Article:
Members of Congress and outside progressive groups were visibly disturbed and disappointed that several members of the Congressional Black Caucus were not given the courtesy of testifying earlier in the committee proceedings on the nomination of Sen. Jeff Sessions -- President-elect Donald Trump's nominee for attorney general -- and instead left to testify at the end of the second day of hearings alongside outside witnesses.
"To have a senator, a House member and a living civil rights legend testify at the end of all of this is the equivalent of being made to go to the back of the bus," said Rep. Cedric Richmond of Louisiana, causing applause from several members of the audience in an already palpably tense hearing room.
"I've been here almost 30 years and never seen anything like this," Rep. John Lewis told a group of reporters after the hearing.
Things got off to a rocky start earlier in the week when Politico first reported
that Sen. Dianne Feinstein had requested a "members-panel" in order for three black lawmakers -- Lewis, Richmond and New Jersey Sen. Cory Booker -- to testify at Sessions' confirmation hearing this week.
Committee Chairman Sen. Chuck Grassley instead scheduled a third panel for the lawmakers on the second day of testimony, with additional outside supporters of Sessions -- a strategic move that was perceived by congressional sources as a way to not only diminish testimony of the CBC members, but an unprecedented departure with Senate custom.
"Asking three members of Congress to sit and wait until the end of the hearing to testify -- likely at the same time the Senate will be holding important budget votes -- is deeply unfair," Feinstein said in a statement.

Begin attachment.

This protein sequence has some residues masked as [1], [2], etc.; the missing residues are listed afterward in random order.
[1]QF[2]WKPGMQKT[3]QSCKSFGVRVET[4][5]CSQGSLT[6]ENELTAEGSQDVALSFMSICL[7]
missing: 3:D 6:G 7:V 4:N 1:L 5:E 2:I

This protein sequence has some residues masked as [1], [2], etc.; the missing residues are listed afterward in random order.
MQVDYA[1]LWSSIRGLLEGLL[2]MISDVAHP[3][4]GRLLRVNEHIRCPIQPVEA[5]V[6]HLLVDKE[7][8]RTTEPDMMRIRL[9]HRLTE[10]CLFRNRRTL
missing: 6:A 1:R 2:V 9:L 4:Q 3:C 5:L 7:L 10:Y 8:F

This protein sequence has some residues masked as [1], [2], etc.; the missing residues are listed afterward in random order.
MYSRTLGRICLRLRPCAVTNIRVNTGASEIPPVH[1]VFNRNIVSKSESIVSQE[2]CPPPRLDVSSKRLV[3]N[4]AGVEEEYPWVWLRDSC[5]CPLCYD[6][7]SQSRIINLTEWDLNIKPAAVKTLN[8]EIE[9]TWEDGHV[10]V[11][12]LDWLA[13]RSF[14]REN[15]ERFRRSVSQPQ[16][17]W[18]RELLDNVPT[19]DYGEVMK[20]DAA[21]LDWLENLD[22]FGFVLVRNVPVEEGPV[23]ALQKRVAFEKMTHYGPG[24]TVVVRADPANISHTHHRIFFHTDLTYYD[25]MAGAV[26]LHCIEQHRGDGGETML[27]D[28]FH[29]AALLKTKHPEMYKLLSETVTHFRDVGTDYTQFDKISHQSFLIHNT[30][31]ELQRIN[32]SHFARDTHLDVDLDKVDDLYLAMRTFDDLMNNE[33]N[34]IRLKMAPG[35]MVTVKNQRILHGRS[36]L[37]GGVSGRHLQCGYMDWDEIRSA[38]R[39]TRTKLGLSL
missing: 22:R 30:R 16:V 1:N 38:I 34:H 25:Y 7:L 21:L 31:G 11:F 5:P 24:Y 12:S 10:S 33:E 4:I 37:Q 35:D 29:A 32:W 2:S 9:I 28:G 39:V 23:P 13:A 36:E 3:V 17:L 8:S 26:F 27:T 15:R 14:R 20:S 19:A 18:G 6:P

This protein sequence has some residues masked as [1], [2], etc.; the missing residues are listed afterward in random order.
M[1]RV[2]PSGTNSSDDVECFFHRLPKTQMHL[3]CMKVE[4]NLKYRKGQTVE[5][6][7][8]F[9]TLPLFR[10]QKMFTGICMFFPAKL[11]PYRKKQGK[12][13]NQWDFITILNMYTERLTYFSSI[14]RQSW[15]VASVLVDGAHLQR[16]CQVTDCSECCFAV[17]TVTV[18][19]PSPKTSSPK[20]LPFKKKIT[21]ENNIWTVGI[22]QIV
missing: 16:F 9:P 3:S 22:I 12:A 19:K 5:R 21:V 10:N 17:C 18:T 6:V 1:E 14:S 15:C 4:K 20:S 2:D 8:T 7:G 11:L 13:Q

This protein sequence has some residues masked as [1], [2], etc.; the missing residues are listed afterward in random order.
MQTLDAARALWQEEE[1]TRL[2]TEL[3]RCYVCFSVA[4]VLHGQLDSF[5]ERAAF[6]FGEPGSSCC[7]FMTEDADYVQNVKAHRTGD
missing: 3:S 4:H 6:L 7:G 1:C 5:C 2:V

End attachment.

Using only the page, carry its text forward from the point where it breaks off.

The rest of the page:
A spokesperson for Grassley told CNN that Feinstein's request came late, after the hearing had already been set, and "it would have been disrespectful to make the other witnesses wait who were already slated to testify on the citizen panel," and so he tried to "accommodate all witnesses in the fairest way."
A spokesperson for Sessions declined to comment.
But Senate Democrats went out of their way to highlight the issue Wednesday at the culmination of two days of hearings where the treatment of African-Americans in the justice system loomed large.
"I regret that the chairman has decided to break committee tradition and make these members of Congress wait until the end of the hearing to speak. That is not how other chairmen have treated fellow members of Congress," said former chairman Sen. Patrick Leahy in his opening remarks.
Sen. Minority Leader Chuck Schumer also spoke out on the controversy on Senate floor Wednesday.
"I regret that a sitting US senator had to fight to earn the right to speak at the Judiciary hearing ... and I regret the manner in which he was treated," Schumer said.
Whether insult, oversight or otherwise -- the timing of the witnesses' testimony did not distract from the content of their statements, as TV cable outlets carried the testimony live Wednesday afternoon.
Booker said after his testimony he was not bothered by Grassley's scheduling choice, nor any criticism he has received from colleagues for testifying against a fellow senator.
"Yeah, I've been criticized," Booker said. "(B)ut if you're not being criticized in America, you're probably not doing a lot of good things."